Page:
The bluebird is the traditional symbol of spring, one of the earliest arrivals to northern bird feeders at the end of winter. Right now, however, they’re ours, part of our wonderful Winter Wonderland of windows flung open to balmy breezes, colorful forests of changeling swamp maples and golden cypress trees, and the chorale of migratory birds filling our woodlands, fields and yards with song. Among my favorites are the flocks of bluebirds brightening fields, treelines and fence posts, flitting skyward in cheerful feathery flashes of azure, nature’s Christmas ornaments brightening the yellowing boughs of cypress trees and the brown leaf litter.
“If bluebirds were people,” wrote Steve Grooms and Dick Peterson in their 1991 book Bluebirds (Bt Bound ), “they would be respected citizens who raise their families with exemplary devotion, lead productive lives, and contribute generously to charities. And they would surely be featured soloists in church choirs on Sunday mornings! ”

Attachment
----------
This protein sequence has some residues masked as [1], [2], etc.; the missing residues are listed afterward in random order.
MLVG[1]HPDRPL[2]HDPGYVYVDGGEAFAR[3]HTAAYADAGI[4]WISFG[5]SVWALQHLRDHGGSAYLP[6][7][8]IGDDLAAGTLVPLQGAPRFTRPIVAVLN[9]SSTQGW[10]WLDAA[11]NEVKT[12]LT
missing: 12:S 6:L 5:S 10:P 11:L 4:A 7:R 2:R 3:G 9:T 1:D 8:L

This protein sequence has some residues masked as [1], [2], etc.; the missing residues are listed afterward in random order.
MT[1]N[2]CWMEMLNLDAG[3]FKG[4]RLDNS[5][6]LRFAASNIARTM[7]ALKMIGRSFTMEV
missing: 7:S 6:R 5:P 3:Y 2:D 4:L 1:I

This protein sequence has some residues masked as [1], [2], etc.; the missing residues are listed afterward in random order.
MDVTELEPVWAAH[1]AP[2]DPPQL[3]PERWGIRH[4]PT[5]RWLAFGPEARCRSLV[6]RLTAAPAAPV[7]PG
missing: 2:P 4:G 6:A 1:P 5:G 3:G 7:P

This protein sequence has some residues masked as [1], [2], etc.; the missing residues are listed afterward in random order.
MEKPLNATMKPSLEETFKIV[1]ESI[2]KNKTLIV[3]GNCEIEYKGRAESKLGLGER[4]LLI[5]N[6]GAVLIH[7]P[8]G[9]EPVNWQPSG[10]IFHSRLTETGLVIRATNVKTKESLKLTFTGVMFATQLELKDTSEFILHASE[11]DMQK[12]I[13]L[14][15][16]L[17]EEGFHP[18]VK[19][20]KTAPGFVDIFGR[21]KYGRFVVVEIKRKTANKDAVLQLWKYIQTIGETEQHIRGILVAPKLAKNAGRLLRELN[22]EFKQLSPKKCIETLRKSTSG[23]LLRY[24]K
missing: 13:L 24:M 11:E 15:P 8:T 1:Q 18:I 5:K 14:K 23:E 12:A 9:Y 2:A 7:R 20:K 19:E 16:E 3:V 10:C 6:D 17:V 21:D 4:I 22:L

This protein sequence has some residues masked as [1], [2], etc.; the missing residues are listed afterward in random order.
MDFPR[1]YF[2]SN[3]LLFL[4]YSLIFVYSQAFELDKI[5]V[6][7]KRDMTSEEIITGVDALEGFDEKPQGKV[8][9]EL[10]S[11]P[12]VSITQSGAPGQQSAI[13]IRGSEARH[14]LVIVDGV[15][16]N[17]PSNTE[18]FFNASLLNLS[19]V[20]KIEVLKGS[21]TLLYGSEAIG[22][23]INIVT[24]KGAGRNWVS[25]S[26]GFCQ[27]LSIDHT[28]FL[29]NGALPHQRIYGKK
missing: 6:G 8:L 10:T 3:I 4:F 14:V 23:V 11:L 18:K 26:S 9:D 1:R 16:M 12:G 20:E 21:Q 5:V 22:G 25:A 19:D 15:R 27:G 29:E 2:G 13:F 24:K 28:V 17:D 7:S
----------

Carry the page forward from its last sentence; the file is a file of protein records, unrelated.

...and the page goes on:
They require some patience to see, and that’s the real gift of the bluebird – the reward for waiting quietly at the edge of a field or forest, letting your eyes adjust to the small details, your mind settle into the awareness of natural space and your soul open to the life that fills that space.
They may be the first sign of spring in the northern latitudes, but here in Florida, bluebirds are a wonderful sign of winter!